How to Write a Killer Job Description
We’ve talked a lot about how to write jobs ads the “right” way by maximizing the job ad title while strategically placing keywords in the body, and finally, using language that appeals to your audience (aka job seekers), so it’s time that we discuss its counterpart since it’s one of the most misunderstood pre-employment mediums in the HR world – job descriptions. Sure, they seem harmless enough; after all, they’re everywhere and yet, outside of them ticking some legal boxes, they mean very little in the recruiting realms. Not capitalizing on the recruiting and hiring optimization potential of well-written job descriptions to attract qualified candidates is a huge mistake in my experience and it’s the primary drive for my post today. I’m going to walk you through a few key job description dos and don’ts.
Make the First Paragraph Count
Did you know that most applicants only read the first paragraph of your job description? You may be thinking so what and what does that have to do with me? Well, if you’re trying to draw stellar employees to you, then you shouldn’t just focus on trying to sell your job to candidates in the job ad, you want to elaborate and solidify their interest in the job description by including much of the pertinent information in the first paragraph.
Sell the Company Perks
If you’re trying to attract a certain caliber or personality to apply, then only include organization specifics/benefits that are sure to appeal to your target demographic. For instance, if your company uses lower salary in favor of flexible schedules, be sure to sell that in your job description. The same can be said for growth potential – if you promote from within and your future employees are likely to climb the career ladder fairly quickly, incorporate that incentive in your job description. Also, one of the best ways to really tap into selling your work climate is to ask your current employees what drew them to your company in the first place and what keeps them there.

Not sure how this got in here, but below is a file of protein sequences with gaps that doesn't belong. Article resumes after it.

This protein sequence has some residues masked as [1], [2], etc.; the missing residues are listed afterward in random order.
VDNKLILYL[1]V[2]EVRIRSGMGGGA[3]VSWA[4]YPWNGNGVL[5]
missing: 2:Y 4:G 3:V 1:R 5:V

Keep the Legal Speak to a Minimum
I know that this last point will be met with some resistance from HR folks, especially those of you that are heavily entrenched in compliance, but I’ve witnessed the detrimental effects of having a legally infused job description firsthand when my clients complain of not having a very large pool of applicants for their positions that include a 20 page legal dissertation. I always advise to save the legal description for later on in the hiring process or to include a separate link in the job description that will direct candidates to a more specific explanation of what the job duties entail. I know this approach may seem “dangerous,” but I can guarantee you that there are only a handful of applicants who actually read the entire description, and if you’re already using an intuitive hiring software like ApplicantPro. to create screening questions that strategically weed out unqualified applicants, this is a non-issue.
I’m sure you’re noticing a trend in all of my posts, and that is to maximize the number of applicants you have apply for your openings because this ensures that you have the most potential for finding that “diamond in the rough” employee. Encourage as many people to apply as possible and then rely on your applicant tracking system to filter that number down to those that are qualified with focused screening questions.
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